Note: This is all very experimental; Docker does not support any architecture other than X86_64.
The last few evenings I’ve been working on Mulitifarious, a means of creating heterogenous Docker Swarms. I’d previously found that I can create a swarm with heterogenous members — a swarm which has, say, X86_64 and Raspberry Pi members. The problem arose, of course, once I attempted to run containers in the swarm. Containers are architecture specific.
Enter Multifarious. And no, multifarious isn’t nefarious, even if the words sound similar. Rather it means “many varied parts or aspects” (Google)
Multifarious uses dependency injection to tell Docker the name of a container suited to an Architecture.
In the preliminary version, ClusterHQ’s powerstrip is used in order to inject the proper image name into the request to build a Docker container. Powerstrip, in turn, calls a small Sinatra Application which performs a lookup in Redis to find the proper name for the host’s architecture. If the image name is not registered with Redis, then it is passed through without modification. It can be configured to either provide the image name for every architecture of a canonical name, or such that multifarious replaces the default name only in the case of a “special case”.
Quite possibly a future version will be written in Go and rather than requiring multiple executables to perform the injection, I expect to merge powerstrip and the adapter into one. This should reduce the footprint a good deal.
I am still working on a cohesive demo, but the following will show that the dependency injection is working:
matt@argentum:~$ docker -H tcp://127.0.0.1:2375 run -i hello
Hello from Docker.
This message shows that your installation appears to be working correctly.
To generate this message, Docker took the following steps:
1. The Docker client contacted the Docker daemon.
2. The Docker daemon pulled the "hello-world" image from the Docker Hub.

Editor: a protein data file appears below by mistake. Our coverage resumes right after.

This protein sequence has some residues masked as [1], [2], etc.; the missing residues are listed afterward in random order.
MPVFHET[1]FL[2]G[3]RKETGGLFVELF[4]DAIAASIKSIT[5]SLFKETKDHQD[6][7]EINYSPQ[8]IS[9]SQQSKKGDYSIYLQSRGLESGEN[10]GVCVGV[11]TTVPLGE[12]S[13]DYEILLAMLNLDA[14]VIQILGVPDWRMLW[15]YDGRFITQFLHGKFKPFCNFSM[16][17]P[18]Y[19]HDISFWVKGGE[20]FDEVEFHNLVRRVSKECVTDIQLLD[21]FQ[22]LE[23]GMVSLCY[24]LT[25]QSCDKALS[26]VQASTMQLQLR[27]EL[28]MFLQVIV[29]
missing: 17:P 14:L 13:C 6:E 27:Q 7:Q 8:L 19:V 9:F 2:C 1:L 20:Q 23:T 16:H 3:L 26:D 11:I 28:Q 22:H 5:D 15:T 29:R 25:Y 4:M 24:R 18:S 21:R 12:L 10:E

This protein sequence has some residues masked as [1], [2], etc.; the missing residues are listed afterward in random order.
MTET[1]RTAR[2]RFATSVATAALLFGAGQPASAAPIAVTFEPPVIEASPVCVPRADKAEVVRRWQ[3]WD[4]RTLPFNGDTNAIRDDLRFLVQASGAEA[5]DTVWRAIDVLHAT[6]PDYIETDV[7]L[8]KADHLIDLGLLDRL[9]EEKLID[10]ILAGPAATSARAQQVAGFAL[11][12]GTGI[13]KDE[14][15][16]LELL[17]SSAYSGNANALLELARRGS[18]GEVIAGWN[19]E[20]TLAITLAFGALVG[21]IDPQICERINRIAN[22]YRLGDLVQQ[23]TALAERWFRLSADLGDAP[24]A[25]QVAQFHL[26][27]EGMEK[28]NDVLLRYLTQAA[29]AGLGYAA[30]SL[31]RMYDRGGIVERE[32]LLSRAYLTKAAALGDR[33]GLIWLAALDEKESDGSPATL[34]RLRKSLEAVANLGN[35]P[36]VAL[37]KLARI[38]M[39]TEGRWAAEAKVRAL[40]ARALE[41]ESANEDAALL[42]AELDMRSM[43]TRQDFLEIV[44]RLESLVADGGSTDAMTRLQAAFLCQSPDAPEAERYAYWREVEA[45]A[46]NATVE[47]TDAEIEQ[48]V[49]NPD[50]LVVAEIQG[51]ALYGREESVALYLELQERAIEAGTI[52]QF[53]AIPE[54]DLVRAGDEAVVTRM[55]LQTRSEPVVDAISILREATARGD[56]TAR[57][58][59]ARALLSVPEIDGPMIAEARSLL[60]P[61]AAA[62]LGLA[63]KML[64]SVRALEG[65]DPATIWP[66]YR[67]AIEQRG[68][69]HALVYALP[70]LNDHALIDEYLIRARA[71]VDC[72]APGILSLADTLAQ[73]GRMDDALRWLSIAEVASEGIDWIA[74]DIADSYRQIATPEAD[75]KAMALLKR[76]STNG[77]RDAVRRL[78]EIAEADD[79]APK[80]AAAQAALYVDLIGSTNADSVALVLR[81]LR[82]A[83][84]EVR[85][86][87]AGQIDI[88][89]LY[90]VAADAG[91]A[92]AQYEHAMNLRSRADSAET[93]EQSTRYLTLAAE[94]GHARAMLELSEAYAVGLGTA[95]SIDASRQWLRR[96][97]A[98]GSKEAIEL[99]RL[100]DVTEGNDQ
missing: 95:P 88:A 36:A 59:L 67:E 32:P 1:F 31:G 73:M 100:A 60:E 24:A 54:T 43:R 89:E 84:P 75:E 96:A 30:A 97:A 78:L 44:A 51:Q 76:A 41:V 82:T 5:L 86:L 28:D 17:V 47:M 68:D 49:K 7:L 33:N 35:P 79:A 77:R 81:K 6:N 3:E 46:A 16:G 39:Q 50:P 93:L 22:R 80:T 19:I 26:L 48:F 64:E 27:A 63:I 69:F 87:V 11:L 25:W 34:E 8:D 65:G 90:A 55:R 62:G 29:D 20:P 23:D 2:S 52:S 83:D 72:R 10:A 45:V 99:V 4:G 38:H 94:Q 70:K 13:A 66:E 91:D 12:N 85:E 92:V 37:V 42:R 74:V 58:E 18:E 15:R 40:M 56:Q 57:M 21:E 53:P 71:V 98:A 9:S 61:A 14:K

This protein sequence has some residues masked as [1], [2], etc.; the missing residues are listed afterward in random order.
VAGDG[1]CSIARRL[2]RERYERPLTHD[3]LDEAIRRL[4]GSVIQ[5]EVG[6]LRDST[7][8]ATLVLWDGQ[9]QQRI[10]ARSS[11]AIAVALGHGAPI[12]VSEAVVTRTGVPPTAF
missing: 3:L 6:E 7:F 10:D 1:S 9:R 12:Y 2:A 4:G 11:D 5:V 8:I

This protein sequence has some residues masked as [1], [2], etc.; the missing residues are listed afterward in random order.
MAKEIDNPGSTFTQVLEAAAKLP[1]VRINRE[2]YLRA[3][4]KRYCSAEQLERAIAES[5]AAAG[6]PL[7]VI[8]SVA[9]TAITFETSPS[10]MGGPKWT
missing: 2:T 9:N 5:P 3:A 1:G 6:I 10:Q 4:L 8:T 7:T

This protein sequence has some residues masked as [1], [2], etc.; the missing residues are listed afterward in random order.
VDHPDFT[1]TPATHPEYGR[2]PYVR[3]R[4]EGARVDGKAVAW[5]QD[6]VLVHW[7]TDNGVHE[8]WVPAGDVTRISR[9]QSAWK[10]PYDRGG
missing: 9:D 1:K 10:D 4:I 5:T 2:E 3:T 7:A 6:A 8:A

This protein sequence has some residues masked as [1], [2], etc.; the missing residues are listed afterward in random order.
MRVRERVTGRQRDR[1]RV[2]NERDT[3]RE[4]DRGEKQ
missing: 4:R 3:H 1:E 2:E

(Assuming it was not already locally available.)
3. The Docker daemon created a new container from that image which runs the
executable that produces the output you are currently reading.
4. The Docker daemon streamed that output to the Docker client, which sent it
to your terminal.
To try something more ambitious, you can run an Ubuntu container with:
$ docker run -it ubuntu bash
For more examples and ideas, visit:
matt@argentum:~$ docker ps -a
CONTAINER ID IMAGE COMMAND CREATED STATUS PORTS NAMES
6d07bf225819 hello-world:latest "/hello" 16 seconds ago Exited (0) 15 seconds ago tender_hawking
matt@argentum:~$ docker images |grep hello
hello-world latest e45a5af57b00 3 months ago 910 B
luisbebop/docker-sinatra-hello-world latest 9f12dabcf938 17 months ago 357.5 MB
-i is needed due to a powerstrip quirk. However, take note that the docker image being invoked on the command line is ‘hello’. The docker image being run is that of ‘hello-world’ and there is no ‘hello’ image. Injection is working and I can configure images to run based upon the architecture.
I’ve injected the proper name for the image based upon a Redis lookup. I chose Redis because it’s available for multiple platforms and is pretty easy to use. It just needs to have the lookup table fed to it.
The items are stored in Redis as a
hset multifarious:hello x86_64 "hello-world"
At runtime the image is chosen and injected and life proceeds.
The repository is available on github and will be added to in the next couple of days, with a full-fledged writeup and demo to follow in the next couple of days.
The Feaured Image is a modification of a photo by JD Hancock: